On July 7, 2004, the Senate voted to pass H.B. 218 the National Concealed Carry for Cops legislation that was passed by the House on June 23, 2004. On July 22, 2004, President George W. Bush signed into law what is officially entitled the Law Enforcement Officers Safety Act of 2004. This law allows qualified active (on- or off-duty) and honorably retired law enforcement officers to carry their firearms concealed nationwide.

Yeah, but that doesn't get them federal attorneys representing them, and all of the other benefits of being in the scope of their federal duties when they shoot somebody or something, three states away from where they are an officer. Federal deputization does. And, that is the mainmost reason we do it for the task force officers in my agency, and I suspect, the mainmost reason, most other federal agencies do it.

The second most important reason, is that task force officers can't get OCDETF overtime reimbursement to their agency unless they are deputized.

They also need to have it to legally serve some federal subpeonas and other paperwork (and for a couple of other reasons that do have some OPSEC aspects to them).

We issue credentials and badges to regularly assigned task force officers, but not to those deputized for one specific investigation. The regularly assigned ones also have to go through the SSBI and get a security clearance, (which can be passed in joint investigations) the same as our regular agents. Case specific deputized officers only get a much smaller in scope background check.

Norm357
01-04-08, 02:12 AM
Hmm... never heard of that. :rolleyes:

Most of us, WORKING, don't have time for the time that it would take to confirm that an individual falls under H.R. 218.

Obviously, you have not been to Jersey. Also, H.R.218 does not address the ammo issue... and hollow points are illegal in Jersey.

Hollow points are not illegal in NJ. You just can't carry them in your weapon. How stupid is that?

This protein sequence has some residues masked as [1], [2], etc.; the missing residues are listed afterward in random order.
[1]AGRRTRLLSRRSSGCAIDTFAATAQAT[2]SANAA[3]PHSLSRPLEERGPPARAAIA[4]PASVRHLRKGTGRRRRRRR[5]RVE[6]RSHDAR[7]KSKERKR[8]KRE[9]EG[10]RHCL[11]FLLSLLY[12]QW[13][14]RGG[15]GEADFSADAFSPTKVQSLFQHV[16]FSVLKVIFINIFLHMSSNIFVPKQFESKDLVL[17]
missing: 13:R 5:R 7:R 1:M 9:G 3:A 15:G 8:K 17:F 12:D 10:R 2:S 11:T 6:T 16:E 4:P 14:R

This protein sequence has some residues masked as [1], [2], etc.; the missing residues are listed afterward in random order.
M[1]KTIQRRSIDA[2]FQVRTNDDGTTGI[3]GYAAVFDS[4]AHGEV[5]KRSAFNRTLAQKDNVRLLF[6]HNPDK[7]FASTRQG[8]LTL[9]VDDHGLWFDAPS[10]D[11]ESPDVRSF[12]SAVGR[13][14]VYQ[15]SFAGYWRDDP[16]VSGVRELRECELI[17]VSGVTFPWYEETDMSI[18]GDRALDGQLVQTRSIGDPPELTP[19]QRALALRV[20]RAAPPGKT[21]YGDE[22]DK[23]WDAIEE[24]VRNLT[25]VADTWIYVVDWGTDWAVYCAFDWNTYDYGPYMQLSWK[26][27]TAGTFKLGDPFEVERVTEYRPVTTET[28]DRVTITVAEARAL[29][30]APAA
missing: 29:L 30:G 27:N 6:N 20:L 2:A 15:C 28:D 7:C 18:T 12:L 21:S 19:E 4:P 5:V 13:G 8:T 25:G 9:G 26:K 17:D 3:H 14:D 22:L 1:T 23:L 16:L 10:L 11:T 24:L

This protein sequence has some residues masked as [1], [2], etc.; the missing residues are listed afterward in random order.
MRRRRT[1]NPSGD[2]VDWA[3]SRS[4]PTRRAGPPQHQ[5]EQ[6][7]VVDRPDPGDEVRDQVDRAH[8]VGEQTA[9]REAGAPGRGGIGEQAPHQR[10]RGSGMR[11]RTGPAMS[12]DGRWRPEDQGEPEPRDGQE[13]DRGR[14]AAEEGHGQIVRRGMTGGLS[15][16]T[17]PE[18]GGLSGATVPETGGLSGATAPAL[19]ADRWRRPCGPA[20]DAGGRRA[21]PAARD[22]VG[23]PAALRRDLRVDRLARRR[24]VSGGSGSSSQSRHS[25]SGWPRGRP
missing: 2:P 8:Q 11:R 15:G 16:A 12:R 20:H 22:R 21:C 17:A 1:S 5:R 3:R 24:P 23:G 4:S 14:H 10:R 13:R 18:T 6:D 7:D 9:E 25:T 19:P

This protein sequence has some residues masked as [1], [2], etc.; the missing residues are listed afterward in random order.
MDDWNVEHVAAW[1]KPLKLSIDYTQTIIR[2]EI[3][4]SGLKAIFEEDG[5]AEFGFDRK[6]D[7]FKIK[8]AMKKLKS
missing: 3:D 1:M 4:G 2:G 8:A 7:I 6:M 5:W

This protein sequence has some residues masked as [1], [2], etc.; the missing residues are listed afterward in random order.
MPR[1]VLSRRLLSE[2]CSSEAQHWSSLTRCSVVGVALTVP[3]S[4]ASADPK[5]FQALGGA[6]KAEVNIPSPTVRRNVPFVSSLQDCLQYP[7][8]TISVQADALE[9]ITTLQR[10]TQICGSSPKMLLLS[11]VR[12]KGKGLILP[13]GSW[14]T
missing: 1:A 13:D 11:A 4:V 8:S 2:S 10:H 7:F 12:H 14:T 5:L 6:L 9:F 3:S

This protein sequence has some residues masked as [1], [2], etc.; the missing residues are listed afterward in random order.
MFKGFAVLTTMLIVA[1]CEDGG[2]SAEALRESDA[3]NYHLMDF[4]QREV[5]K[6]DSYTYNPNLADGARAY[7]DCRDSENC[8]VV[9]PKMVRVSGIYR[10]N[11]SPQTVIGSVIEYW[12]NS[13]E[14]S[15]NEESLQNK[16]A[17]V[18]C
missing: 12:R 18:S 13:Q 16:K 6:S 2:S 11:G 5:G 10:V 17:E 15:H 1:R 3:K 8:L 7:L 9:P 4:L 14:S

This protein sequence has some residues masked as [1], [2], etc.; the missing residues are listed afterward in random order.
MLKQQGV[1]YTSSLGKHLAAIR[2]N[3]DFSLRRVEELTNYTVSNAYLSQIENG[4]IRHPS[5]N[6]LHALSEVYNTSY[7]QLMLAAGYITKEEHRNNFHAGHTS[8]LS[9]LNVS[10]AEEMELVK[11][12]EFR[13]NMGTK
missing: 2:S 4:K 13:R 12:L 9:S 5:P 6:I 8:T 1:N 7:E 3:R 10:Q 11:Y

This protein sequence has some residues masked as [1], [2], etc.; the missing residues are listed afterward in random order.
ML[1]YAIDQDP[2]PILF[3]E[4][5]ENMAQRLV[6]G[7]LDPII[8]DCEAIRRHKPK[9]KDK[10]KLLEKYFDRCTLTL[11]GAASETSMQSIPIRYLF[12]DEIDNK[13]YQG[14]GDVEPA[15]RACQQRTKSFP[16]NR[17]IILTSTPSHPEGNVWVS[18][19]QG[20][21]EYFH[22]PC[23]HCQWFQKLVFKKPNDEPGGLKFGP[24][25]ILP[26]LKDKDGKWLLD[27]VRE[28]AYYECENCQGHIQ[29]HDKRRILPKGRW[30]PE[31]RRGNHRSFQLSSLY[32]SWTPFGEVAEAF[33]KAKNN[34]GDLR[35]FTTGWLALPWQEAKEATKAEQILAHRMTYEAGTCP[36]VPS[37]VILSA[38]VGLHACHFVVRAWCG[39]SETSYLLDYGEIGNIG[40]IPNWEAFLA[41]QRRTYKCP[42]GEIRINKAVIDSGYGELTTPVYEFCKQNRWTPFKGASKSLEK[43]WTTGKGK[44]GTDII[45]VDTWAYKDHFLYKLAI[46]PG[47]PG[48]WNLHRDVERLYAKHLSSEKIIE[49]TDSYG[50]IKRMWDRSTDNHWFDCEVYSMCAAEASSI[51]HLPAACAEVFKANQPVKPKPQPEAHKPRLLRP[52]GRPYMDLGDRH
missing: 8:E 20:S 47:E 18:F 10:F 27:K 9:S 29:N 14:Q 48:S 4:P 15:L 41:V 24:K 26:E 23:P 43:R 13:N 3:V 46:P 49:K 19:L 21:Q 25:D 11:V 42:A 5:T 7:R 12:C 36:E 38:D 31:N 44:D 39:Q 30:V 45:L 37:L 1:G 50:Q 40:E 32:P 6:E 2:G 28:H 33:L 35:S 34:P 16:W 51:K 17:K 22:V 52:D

schrute
01-04-08, 07:25 AM
Hollow points are not illegal in NJ. You just can't carry them in your weapon. How stupid is that?

They're legal to possess in your home (or place of business IIRC) and I'm pretty sure active NJ LEOs can carry them off duty (retired can't). I'm not sure how the law would treat an active out of state officer so federal creds might still be handy for that reason alone.

To my mind, the biggest problem woth the hollow point law here though is that they carry a mandantory 5 or 10 year sentencing enhancement if used in the commission of a crime, and NJ prosecutors and juries are not known to be particularly lenient in determining whar is and is not a justified defensive shooting.

God I love this state.:rolleyes:

LastChance36
01-04-08, 09:51 AM
I don't really want another set of creds anyway. I already have one set from my dept. I keep in a badge case, plus my wallet in the other pocket. I can see maybe an ID card to keep in my case, but there is really no need for a badge. Unless I wear 5.11's everyday and remind myself which badge is in which pocket, it's going to be a challenge if I have to produce my dept. creds in a hurry. :D

Switchback
01-04-08, 10:44 AM
They're legal to possess in your home (or place of business IIRC) and I'm pretty sure active NJ LEOs can carry them off duty (retired can't). I'm not sure how the law would treat an active out of state officer so federal creds might still be handy for that reason alone.

To my mind, the biggest problem woth the hollow point law here though is that they carry a mandantory 5 or 10 year sentencing enhancement if used in the commission of a crime, and NJ prosecutors and juries are not known to be particularly lenient in determining whar is and is not a justified defensive shooting.

God I love this state.:rolleyes: